We live in a time of change in the publishing industry; there are more ways to be published and submit than ever – which makes the competition steeper than ever – which makes the frustration higher than ever.

But maybe we should stop focusing on ways to fix others...and focus on how to make our work impossible to ignore.


  1. Very insightful post. I would add that submitting to editors and agencies is a lot like applying for a job. Some companies respond to let you know they received your resume and will contact you if they decide to interview you. Others you never hear from at all.

    We tend to take that attitude as a no and move on when it comes to work, so it stands to reason we could view silence from agents or editors in the same way. If our work really is good and sells well, chances are they'll be the ones kicking themselves in the future.

  2. Only an agent would compare a manuscript to someone who is homeless. As someone who works with homeless people, I am APPALLED at the analogy. Maybe I am a bit fraught because a 15-year-old hung herself yesterday, but your analogy is utterly crass. So there are writers who cannot find an fricking hoo. Try telling the woman escaping domestic violence with young children that this predicament matches hers.

    I'm overreacting possibly, but please get your pretty head from out your butt. You haven't got a clue. This will be forwarded on.

  3. While I don't have a problem with agents who don't respond, I am frankly appalled by your homeless analogy and your utter disregard to the plight of people in this circumstances. Not to mention your somewhat proud declaration of the cleverness and astuteness of such an analogy.

    Get a grip and maybe readjust your world view. This reeks of privilege and a troubling lack of sympathy for your fellow human beings.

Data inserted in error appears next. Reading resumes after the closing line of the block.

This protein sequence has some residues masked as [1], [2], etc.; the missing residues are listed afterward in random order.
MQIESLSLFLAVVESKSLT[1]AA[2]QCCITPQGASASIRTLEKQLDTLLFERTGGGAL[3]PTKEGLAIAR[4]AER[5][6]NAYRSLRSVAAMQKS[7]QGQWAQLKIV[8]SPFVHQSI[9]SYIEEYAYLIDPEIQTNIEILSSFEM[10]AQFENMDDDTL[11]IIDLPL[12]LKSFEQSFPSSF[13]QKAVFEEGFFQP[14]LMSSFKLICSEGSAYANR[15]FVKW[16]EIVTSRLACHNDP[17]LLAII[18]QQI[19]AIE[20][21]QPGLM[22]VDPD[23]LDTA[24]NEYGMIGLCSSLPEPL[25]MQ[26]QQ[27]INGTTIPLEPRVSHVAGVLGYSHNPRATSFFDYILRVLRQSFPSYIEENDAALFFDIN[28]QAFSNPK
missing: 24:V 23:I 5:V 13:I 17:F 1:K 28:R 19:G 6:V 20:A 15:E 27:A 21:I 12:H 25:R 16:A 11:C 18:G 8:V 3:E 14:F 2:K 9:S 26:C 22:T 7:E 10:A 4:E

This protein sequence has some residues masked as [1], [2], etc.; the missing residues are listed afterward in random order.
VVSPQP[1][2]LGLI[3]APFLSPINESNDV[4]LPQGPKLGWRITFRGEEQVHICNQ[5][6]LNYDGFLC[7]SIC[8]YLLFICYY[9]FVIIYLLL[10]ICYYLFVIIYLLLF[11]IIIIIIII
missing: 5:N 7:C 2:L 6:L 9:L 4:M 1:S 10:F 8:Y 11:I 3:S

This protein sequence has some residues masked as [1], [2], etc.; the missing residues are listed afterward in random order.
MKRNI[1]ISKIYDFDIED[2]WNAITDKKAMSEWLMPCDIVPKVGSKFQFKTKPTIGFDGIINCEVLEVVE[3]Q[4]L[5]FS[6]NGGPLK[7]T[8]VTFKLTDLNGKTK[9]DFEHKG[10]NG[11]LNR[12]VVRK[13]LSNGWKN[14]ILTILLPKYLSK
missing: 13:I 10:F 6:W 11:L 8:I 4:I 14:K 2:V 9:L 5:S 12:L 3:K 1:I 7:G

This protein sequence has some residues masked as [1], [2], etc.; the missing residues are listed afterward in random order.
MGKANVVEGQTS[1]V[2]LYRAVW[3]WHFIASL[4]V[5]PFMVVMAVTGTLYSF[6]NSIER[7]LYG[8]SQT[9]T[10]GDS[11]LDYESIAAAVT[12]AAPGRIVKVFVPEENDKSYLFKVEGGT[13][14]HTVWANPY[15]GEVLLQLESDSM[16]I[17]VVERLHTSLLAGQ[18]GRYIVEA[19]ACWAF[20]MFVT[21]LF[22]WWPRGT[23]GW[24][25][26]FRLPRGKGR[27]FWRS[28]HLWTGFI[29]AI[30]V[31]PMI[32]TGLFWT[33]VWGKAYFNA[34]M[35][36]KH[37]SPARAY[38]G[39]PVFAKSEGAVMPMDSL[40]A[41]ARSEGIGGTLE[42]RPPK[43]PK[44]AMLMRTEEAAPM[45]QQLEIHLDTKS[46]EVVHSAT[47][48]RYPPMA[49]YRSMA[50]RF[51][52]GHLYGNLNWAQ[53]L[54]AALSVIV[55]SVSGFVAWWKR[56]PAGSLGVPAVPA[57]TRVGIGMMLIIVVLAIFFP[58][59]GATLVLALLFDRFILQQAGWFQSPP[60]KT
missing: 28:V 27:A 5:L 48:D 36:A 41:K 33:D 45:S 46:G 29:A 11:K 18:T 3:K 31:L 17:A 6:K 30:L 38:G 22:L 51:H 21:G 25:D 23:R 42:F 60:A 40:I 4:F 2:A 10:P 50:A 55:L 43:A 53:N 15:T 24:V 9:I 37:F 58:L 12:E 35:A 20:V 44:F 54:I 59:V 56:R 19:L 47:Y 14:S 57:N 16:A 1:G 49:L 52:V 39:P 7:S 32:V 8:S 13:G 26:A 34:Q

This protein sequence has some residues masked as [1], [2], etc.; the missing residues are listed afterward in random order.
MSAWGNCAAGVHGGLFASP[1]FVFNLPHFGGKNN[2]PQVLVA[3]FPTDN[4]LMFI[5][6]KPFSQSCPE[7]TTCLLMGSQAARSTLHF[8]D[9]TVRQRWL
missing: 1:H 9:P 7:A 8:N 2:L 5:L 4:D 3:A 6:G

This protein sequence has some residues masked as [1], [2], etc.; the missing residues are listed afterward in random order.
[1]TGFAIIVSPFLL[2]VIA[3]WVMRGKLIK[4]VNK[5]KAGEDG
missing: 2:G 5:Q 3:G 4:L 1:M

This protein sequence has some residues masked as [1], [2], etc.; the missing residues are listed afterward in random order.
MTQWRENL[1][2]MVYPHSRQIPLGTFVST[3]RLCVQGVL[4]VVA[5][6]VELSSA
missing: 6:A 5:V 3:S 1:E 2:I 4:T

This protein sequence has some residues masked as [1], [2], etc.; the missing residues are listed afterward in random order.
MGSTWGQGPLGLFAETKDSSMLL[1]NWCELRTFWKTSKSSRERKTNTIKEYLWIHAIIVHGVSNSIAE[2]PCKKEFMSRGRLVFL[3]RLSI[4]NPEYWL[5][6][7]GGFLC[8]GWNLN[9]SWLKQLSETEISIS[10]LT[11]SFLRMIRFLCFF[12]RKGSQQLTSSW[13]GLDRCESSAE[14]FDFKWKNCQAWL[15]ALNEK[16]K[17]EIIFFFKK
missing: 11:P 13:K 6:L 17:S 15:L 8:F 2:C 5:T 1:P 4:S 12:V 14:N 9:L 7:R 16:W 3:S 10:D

4. Hmm... I think I'm going to stay out of the can of worms surrounding the analogy and just stick with my opinion on the "no response means no" policy.

    Keyboard shortcuts and online submission forms are both great methods for cutting the time to send a form rejection down to a second or two, if that. Do agents have a obligation to use these methods? I think that's the essence of the debate.

    Speaking for myself, I do think agents, at the very least, have an obligation to keep submission guidelines up to date and accurate. An agency that adopts a "no response means no" policy should update their guidelines as soon as that decision is made and include a timeframe after which the author can assume a no.

    I do think most authors are sane and know that a rejection is not personal. Of course I don't like to hear no, but if I must, I'd like to hear no as soon as possible. That way I can learn from the experience and write the book that gets the "yes!" that much sooner.

  5. Like Katrina, I'm sticking to the no response=no issue, and I think the auto-response is a good way of solving a lot of the frustration. I've not been doing this enough to get frustrated with the industry as a whole, or perhaps it's because I'm going into it with more realistic expectations (though there was that one time I typed "The End" on a first draft and queried Avon directly...but I was young and stupid and...we won't go there).